It is hard for me to believe that it is nearly 30 years ago that the AIDS epidemic first surfaced in what were considered the "epicenters" at the time in the U.S. – New York, Los Angeles and San Francisco. I graduated law school in 1981 and at about the same time, people started getting sick. One of my law professors died a few months after I graduated of a disease that still had an indeterminate name.
The following year, one of my friends invited me to a meeting of a bunch of lawyers who were getting together to help people who had this new disease – many of them were being thrown out of jobs, houses, hospitals and just about every other place you could be thrown out of. Almost all of them were dying within a few months of being diagnosed with an opportunistic infection that, up until then, no one had ever heard of – so wills were in high demand. And there were insurance problems.
In 1985, the legal program had become more formalized and I became the Director of Legal Services at the Gay Men's Health Crisis, which provided a range of services for people with AIDS. I started as the only lawyer on the staff and had a fleet of volunteers to help do the work ultimately for over 3000 clients. I was one of 18 employees when I started work there and today, only a few of us are left alive.
It is difficult to characterize the darkness of those days. One discovered one's infection at the same time one discovered their diagnosis with AIDS, not usually by virtue of having taken a test. Mortality was broad and deep and swift. Discrimination was harsh. Families often fell apart. And people tried all sorts of homemade remedies involving tea and mushrooms and cucumbers and I can't remember what else – remedies that came from all over the world – in a hopeless attempt to escape.
A long time passed before there were any effective treatments and many, many good souls were lost along the way, some of whom are daily in my memory and thoughts.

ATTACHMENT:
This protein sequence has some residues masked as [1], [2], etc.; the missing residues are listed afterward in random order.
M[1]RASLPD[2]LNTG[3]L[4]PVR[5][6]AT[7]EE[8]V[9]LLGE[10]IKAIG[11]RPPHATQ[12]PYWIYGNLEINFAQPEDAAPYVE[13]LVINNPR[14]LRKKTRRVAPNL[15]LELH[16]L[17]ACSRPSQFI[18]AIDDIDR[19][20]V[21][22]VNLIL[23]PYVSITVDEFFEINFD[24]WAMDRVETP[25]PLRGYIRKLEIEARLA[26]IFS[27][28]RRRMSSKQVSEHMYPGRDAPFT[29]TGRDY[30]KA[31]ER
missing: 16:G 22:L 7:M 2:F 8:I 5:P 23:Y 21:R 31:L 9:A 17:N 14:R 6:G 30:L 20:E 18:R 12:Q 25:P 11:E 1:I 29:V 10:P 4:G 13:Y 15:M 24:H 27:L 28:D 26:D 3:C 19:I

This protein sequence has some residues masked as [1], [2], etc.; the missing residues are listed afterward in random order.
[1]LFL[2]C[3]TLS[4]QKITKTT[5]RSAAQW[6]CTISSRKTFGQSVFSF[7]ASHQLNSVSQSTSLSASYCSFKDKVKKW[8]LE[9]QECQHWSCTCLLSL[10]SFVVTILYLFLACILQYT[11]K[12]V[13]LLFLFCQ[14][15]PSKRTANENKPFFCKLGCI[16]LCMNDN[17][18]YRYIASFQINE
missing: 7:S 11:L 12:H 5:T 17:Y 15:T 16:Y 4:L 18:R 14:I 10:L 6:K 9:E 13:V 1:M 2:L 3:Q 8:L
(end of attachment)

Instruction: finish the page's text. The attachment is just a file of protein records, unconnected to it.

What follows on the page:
In 1996, there was finally progress when treatments made it to the infected that actually could make a difference. And I recall the day so well, when I remember the world changed. It was in Vancouver at the XI International AIDS Conference. I have said before and will say again how amazing it was to stand in the audience during a presentation by Dr. David Ho and to hear him utter the phrase "eradication of the virus" – a concept that many of us who had been working in AIDS had not dared to even think possible anymore. For me, that is the moment when the world became a different place entirely.
Of course, the virus has not been eradicated and is with us still today. The epidemic became a pandemic and spread wide and deep. But today, many children are born without the virus to mothers who have the virus, and many people are living who otherwise would not be, but for the treatments that were developed and distributed, thanks in large part to a global dedication to save lives by providing access.
The pain of those first years of the AIDS pandemic without treatment are haunting. The success that has been realized with the widespread access for the infected to treatment must continue and must be sustained. Sustainable access has been called into doubt. But it should not be. Because while the lack of treatment in the 1980s was one kind of hell, but lack of treatment in a time when treatments in fact exist, is another kind of hell altogether. All nations need to step up to the global challenge of HIV and enhance access for the future.